## The Binomial Model

The data from a binomial process consist of two discrete outcomes (binary). A test organism is either dead or alive after a given period of time. An effluent is either in compliance or it is not. In a given year, a river floods or it does not flood. The binomial probability distribution gives the probability of observing an event x times in a set of n trials (experiment). If the event is observed, the trial is said to be successful. Success in this statistical sense does not mean that the...

## Case Solution Mercury Data

Water specimens collected from a residential area that is served by the city water supply are indicated by subscript c p indicates specimens taken from a residential area that is served by private wells. The averages, variances, standard deviations, and standard errors are City (nc 13) yc 0.157 g L s2 0.0071 sc 0.084 s 0.023 Private (np 10) yp 0.151 g L sp 0.0076 sp 0.087 s 0.028 The difference in the averages of the measurements is yc - yp 0.157 - 0.151 0.006 Mg L. The variances sc and sp of...

## Kinds of Control Charts

What has been said so far is true for control charts of all kinds. Now we look at the Shewhart2 chart (1931), cumulative sum chart (Cusum), and moving average charts. Moving averages were used for smoothing in Chapter 4. The Shewhart chart is used to detect a change in the level of a process. It does not indicate a change in the variability. A Range chart (Chapter 11) is often used in conjunction with a Shewhart or other chart that monitors process level. The quantity plotted on the Shewhart...

## Exercises

Reinterpret the Pallesen example in the text after pooling the higher-order interactions to estimate the error variance according to your own judgment. 26.2 Ammonia Analysis. The data below are the percent recovery of 2 mg L of ammonia (as NH3-N) added to wastewater final effluent and tap water. Is there any effect of pH before distillation or water type Source Dhaliwal, B. S., J. WPCF, 57, 1036-1039. Source Dhaliwal, B. S., J. WPCF, 57, 1036-1039.

## What about Type II Error

So far we have mentioned only the error that is controlled by selecting a. That is the so-called type I error, which is the error of declaring an effect is real when it is in fact zero. Setting a 0.05 controls this kind of error to a probability of 5 , when all the assumptions of the test are satisfied. Protecting only against type I error is not totally adequate, however, because a type I error probably never occurs in practice. Two treatments are never likely to be truly equal inevitably they...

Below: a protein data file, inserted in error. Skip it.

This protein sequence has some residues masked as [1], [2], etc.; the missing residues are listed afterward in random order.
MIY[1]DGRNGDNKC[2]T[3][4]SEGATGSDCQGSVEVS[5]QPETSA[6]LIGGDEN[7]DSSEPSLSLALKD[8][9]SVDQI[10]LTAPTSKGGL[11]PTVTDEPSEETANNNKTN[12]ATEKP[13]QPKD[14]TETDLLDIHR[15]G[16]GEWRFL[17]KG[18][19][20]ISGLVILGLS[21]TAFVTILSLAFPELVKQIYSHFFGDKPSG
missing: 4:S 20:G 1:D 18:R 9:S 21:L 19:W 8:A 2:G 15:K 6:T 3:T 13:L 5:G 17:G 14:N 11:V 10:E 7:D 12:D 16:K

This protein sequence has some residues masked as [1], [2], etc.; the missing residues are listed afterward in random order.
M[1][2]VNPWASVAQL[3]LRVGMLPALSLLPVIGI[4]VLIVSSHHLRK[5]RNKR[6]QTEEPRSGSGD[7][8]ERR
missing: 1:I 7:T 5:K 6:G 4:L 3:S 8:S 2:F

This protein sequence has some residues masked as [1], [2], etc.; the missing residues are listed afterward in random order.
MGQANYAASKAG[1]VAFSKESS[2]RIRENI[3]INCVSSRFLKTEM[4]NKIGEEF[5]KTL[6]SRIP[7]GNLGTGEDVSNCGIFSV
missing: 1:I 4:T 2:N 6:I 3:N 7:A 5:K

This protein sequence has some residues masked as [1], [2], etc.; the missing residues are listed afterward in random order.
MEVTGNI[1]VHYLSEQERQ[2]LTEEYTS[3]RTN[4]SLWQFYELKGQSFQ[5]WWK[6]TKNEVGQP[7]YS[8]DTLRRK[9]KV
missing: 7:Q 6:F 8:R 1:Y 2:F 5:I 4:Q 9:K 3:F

## Comments

The example problem found a small difference in proportions to be statistically significant because the number of test organisms was large. Many bioassays use about 20 test organisms, in which case the observed difference in proportions will have to be quite large before we can have a high degree of confidence that a difference did not arise merely from chance. Testing proportions is straightforward if the sample size and proportions are large enough for the normal approximation to be used....

## References

Multiple Sources of Variation Variance Components, Qual. Eng., 11(1), 171-174. Box, G. E. P., W. G. Hunter, and J. S. Hunter (1978). Statistics for Experimenters An Introduction to Design, Data Analysis, and Model Building, New York, Wiley Interscience. Davies, O. L. and P. L. Goldsmith (1972). Statistical Methods in Research and Production, 4th ed., rev., New York, Hafner Publishing Co. Edelman, D. A. (1974). Three-Stage Nested Designs with Composited Samples,...

## Exponentially Weighted Moving Average

In the simple moving average, recent values and long-past values are weighted equally. For example, the performance four weeks ago is reflected in an MA30 to the same degree as yesterday's, although the receiving environment may have forgotten the event of 4 weeks ago. The exponentially weighted moving average (EWMA) weights the most recent event heavily, and each event going into the past proportionately less. where 0 is a suitably chosen constant between 0 and 1 that determines the length of...

## Components of Variance

KEY WORDS analysis of variance, ANOVA, components of variance, composite sample, foundry waste, nested design, sampling cost, sample size, system sand. A common problem arises when extreme variation is noted in routine measurements of a material. What are the important sources of variability How much of the observed variability is caused by real differences in the material, how much is related to sampling, and how much is physical or chemical measurement error A well-planned experiment and...

## Case Study Calcium Carbonate Scaling in Water Mains

A small layer of calcium carbonate scale on water mains protects them from corrosion, but heavy scale reduces the hydraulic capacity. Finding the middle ground (protection without damage to pipes) is a matter of controlling the pH of the water. Two measures of the tendency to scale or corrode are the Langlier saturation index (LSI) and the Ryznar stability index (RSI). These are where pH is the measured value and pHs the saturation value. pH is a calculated value that is a function of...

## Scatterplots